I remember it like it was, well, maybe a year ago. I was on my way to the children’s section at Borders and Noble when I spotted Isabella Fonseca’s Bury Me Standing: The Gypsies and Their Journey‘s bright yellow cover, beckoning to me from a nearby table. My parents claim I was in middle school; I think it was highschool. Either way, the book went home with me: my first ethnography.
As an American–and a clueless teenager–I knew virtually nothing about Gypsies. I didn’t know that Europeans view them negatively, as tramps and thieves. I held romantic American notions of free-spirited musical wanderers, sculpted by the Renaissance Faire and Disney’s The Hunchback of Nortre Dame.
You might have guessed that I really liked Esmeralda*, even though I thought the movie overall was all wrong for its target market.
*To be frank, kid-me didn’t differentiate much between different sorts of medium-toned people.
So I was really interested in Gypsies.
Short pause for terminology discussion: Yes, I am well aware of the terms Rom/Roma/Romani, which were discussed in the book. While I am perfectly happy to call anyone by whatever name they prefer, I really dislike euphemistic treadmills, because they end up as ways for snobbish people to signal their superiority over the hoi polloi who don’t yet know the newest words, and then the old terms become ways for other people to signal dislike of the group. I don’t like getting pressured into signaling one of these two things, and dispute that anyone has the right to force others into this dichotomy. “Gypsy” is not used as an insult or ethnic slur in the US, and it is the name which most Americans are familiar with; “Romani,” by contrast, is largely unknown. Therefore I use Gypsy, though I mean no insult.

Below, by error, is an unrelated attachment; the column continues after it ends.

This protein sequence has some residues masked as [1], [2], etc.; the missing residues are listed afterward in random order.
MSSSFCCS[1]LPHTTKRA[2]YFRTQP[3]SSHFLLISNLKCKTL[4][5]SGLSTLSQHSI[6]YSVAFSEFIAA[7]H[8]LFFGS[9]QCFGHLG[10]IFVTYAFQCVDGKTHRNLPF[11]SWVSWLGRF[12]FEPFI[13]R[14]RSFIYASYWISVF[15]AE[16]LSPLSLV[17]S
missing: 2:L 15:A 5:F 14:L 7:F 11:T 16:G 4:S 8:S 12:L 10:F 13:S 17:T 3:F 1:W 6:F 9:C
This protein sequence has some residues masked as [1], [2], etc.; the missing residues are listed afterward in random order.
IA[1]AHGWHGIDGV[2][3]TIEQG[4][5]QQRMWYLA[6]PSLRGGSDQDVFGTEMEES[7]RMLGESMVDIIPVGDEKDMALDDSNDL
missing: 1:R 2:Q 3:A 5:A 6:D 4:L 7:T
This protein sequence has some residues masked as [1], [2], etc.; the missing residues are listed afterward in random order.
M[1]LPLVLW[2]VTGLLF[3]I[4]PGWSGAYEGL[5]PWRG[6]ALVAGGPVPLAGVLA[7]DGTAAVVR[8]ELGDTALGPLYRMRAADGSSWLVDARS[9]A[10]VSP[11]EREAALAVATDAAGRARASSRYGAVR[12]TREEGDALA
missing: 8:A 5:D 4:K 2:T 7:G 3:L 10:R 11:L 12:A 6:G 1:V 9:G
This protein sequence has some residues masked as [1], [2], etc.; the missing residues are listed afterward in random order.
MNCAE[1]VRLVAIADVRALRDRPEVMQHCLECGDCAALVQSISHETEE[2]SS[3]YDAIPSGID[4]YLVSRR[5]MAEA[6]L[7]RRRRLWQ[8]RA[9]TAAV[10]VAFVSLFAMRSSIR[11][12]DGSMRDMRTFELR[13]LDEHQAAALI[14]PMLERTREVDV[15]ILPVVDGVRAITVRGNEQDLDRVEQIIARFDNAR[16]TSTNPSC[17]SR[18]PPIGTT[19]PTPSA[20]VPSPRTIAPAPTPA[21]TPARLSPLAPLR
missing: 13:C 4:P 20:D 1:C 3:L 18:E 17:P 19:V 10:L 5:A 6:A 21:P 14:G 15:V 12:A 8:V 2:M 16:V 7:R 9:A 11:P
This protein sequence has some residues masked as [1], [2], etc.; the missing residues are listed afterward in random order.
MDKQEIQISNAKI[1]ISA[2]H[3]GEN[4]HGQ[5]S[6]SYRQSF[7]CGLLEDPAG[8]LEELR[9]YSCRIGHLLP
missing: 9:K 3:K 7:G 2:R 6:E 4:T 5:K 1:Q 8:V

Anyway, as you might expect, the ethnography did its best to cast its subject matter in a positive light–anthropologists feel an ethical obligation not to negatively impact the people who were nice enough to give them interviews and let them live in their homes and tell them about their culture, after all.
I have not revisited the book in years, so I don’t feel entitled to make many claims about its quality. Obviously teen-me liked it, but teen-me didn’t have much to compare it to. If you want to learn about the Gypsies, its probably as good a starting point as any, so long as you keep in mind that anthropologists tend to wear rose-tinted glasses.
One thing I remember well, though, was the author’s explanation for why Gypsy yards are so full of trash: Gypsies have strong notions of purity, and abhor touching anything unclean–including other people’s trash.
I was recently thinking back on this (not coincidentally, while cleaning up some trash that had gotten scattered down my street,) and realized, “Wait a minute! Everyone thinks trash is dirty! No one likes touching it! But you do it anyway, because otherwise your yard ends up full of trash.” Obviously I wash my hands after handling trash; so can everyone else. In retrospect, it seems so obvious.
So often we claim deep cultural significance for completely ordinary things. Trash ends up in people’s yards because they don’t bother to pick it up.
I confess: I felt like I’d been lied to–and like an idiot taking so long to notice.